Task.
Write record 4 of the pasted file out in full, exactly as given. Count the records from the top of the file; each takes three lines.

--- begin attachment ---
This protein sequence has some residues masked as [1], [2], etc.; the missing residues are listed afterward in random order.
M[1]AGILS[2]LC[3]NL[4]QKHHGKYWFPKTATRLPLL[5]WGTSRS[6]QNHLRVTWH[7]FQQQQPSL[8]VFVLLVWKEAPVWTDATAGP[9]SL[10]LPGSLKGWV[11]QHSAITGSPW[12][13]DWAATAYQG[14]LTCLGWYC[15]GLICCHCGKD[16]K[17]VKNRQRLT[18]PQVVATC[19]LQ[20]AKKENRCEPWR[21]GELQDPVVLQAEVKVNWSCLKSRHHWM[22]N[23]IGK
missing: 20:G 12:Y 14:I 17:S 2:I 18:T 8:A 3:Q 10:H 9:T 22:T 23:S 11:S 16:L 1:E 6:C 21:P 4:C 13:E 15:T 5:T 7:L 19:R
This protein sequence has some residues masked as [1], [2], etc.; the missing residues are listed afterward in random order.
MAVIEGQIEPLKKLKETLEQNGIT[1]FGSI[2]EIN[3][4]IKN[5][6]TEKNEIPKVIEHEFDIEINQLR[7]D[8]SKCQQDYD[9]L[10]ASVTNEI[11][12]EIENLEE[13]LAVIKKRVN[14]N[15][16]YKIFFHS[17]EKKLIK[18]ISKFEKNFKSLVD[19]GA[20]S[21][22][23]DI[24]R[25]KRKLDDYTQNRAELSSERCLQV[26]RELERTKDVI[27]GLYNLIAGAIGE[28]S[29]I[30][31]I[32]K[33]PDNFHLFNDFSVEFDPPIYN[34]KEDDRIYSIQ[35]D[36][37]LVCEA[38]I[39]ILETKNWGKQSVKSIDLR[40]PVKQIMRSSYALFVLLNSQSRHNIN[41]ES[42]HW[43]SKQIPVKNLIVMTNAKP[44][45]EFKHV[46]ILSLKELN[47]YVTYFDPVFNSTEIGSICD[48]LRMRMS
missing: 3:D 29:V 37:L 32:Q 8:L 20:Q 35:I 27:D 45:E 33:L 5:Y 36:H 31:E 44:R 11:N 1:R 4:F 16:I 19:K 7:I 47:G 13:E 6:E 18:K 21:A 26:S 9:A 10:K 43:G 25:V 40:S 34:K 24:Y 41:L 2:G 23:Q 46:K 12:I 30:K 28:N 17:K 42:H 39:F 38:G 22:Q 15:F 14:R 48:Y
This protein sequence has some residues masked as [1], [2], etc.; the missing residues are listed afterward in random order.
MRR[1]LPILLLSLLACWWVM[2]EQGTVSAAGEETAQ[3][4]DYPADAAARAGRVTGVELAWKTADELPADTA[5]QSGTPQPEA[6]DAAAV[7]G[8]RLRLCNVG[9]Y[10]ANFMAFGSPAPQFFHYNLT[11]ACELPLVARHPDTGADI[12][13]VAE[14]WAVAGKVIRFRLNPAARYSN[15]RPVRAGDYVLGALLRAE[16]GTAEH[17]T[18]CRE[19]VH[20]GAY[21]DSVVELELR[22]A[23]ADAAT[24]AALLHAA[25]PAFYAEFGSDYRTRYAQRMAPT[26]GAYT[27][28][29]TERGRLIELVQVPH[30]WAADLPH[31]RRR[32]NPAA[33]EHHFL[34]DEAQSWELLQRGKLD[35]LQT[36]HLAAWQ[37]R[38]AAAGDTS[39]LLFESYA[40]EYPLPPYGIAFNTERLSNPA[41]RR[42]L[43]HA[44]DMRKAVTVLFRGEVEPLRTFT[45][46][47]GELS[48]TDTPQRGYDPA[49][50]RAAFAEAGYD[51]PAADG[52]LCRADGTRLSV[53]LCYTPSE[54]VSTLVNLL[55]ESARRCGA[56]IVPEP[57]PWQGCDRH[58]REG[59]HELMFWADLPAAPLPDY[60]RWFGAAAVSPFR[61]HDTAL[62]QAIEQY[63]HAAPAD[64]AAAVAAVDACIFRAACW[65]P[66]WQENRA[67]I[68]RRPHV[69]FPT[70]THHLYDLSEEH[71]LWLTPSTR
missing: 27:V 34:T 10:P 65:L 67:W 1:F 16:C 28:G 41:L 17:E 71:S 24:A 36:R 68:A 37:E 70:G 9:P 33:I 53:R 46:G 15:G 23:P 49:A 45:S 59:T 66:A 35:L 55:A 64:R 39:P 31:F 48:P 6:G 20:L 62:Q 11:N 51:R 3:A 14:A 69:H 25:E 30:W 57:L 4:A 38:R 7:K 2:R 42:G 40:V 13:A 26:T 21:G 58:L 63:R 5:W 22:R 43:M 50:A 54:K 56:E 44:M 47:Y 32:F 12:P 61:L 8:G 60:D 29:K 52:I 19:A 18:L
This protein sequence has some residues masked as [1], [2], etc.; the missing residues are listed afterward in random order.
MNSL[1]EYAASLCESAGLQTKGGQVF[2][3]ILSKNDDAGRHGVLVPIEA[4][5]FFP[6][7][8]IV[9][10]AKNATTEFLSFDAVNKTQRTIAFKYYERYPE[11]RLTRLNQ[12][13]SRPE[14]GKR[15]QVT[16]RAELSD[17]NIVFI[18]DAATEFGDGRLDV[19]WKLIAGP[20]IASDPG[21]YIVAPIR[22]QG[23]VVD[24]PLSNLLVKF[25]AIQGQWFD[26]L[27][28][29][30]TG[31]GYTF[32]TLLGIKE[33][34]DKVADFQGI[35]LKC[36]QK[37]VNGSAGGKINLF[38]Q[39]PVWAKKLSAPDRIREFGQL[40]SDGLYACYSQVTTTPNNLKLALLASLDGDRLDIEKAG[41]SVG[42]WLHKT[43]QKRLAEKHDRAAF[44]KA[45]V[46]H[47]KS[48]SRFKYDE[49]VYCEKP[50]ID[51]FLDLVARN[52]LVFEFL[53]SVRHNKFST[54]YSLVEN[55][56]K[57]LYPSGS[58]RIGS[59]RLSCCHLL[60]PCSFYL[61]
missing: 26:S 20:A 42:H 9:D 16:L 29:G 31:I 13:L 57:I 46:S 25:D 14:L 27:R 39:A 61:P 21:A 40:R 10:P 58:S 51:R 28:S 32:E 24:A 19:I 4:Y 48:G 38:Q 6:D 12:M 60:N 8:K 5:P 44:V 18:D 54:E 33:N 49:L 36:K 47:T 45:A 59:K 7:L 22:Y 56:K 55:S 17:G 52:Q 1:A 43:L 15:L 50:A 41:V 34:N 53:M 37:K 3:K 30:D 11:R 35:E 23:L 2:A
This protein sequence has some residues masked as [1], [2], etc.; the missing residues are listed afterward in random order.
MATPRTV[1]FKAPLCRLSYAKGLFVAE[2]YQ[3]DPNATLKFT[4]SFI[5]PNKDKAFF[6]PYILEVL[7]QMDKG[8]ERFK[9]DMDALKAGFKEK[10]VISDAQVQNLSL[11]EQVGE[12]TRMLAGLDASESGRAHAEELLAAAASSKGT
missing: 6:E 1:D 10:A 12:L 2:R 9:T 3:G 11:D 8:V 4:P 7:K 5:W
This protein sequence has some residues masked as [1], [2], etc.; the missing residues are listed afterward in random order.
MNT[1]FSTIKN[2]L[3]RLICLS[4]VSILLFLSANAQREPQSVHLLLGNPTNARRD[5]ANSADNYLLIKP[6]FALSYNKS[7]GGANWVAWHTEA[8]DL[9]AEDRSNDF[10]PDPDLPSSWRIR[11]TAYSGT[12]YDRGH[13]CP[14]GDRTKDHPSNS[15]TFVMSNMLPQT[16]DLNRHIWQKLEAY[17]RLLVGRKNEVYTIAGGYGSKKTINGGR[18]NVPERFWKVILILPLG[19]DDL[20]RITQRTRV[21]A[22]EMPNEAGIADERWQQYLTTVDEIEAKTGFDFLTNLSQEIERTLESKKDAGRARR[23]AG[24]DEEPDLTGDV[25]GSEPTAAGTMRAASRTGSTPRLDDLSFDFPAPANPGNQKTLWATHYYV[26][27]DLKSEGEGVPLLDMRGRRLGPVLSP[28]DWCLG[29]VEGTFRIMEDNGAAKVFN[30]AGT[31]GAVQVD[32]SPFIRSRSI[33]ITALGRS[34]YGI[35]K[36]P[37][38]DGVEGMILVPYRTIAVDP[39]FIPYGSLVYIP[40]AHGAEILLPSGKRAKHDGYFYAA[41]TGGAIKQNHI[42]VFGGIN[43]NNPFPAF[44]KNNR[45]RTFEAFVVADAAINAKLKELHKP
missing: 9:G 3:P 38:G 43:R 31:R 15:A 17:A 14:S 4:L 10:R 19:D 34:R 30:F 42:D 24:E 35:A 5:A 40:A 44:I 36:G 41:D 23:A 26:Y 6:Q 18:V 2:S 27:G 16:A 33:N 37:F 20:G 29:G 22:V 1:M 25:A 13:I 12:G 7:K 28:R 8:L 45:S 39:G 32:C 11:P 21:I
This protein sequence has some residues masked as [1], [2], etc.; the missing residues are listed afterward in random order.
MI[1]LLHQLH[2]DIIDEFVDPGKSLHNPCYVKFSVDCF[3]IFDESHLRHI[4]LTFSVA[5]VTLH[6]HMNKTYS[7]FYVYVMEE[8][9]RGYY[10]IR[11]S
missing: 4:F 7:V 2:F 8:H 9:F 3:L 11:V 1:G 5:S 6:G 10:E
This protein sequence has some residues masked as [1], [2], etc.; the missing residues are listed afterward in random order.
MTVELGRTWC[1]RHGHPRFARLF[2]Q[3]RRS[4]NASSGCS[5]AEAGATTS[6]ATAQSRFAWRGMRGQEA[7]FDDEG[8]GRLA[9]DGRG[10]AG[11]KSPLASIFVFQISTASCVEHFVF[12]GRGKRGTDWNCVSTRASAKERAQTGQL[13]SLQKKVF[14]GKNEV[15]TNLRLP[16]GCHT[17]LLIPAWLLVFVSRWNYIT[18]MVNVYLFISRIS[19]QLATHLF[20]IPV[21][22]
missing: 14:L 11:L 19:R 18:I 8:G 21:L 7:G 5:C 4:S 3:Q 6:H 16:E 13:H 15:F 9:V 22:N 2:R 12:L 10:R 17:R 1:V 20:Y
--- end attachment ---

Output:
This protein sequence has some residues masked as [1], [2], etc.; the missing residues are listed afterward in random order.
MNSL[1]EYAASLCESAGLQTKGGQVF[2][3]ILSKNDDAGRHGVLVPIEA[4][5]FFP[6][7][8]IV[9][10]AKNATTEFLSFDAVNKTQRTIAFKYYERYPE[11]RLTRLNQ[12][13]SRPE[14]GKR[15]QVT[16]RAELSD[17]NIVFI[18]DAATEFGDGRLDV[19]WKLIAGP[20]IASDPG[21]YIVAPIR[22]QG[23]VVD[24]PLSNLLVKF[25]AIQGQWFD[26]L[27][28][29][30]TG[31]GYTF[32]TLLGIKE[33][34]DKVADFQGI[35]LKC[36]QK[37]VNGSAGGKINLF[38]Q[39]PVWAKKLSAPDRIREFGQL[40]SDGLYACYSQVTTTPNNLKLALLASLDGDRLDIEKAG[41]SVG[42]WLHKT[43]QKRLAEKHDRAAF[44]KA[45]V[46]H[47]KS[48]SRFKYDE[49]VYCEKP[50]ID[51]FLDLVARN[52]LVFEFL[53]SVRHNKFST[54]YSLVEN[55][56]K[57]LYPSGS[58]RIGS[59]RLSCCHLL[60]PCSFYL[61]
missing: 26:S 20:A 42:H 9:D 16:L 29:G 31:I 13:L 57:I 46:S 25:D 14:L 27:R 39:A 61:P 21:A 40:R 10:P 58:S 51:R 28:S 32:E 24:A 19:I 4:Y 48:G 38:Q 6:D 12:M 60:N 8:K 5:P 44:V 18:D 54:E 33:N 49:L 36:K 47:T 45:A 59:K 7:L 22:Y 56:K 55:S 17:G 52:Q 1:A 43:L 15:L 50:A 41:V 34:N 53:M 37:K 3:K 30:D 11:R 35:E 23:L 2:A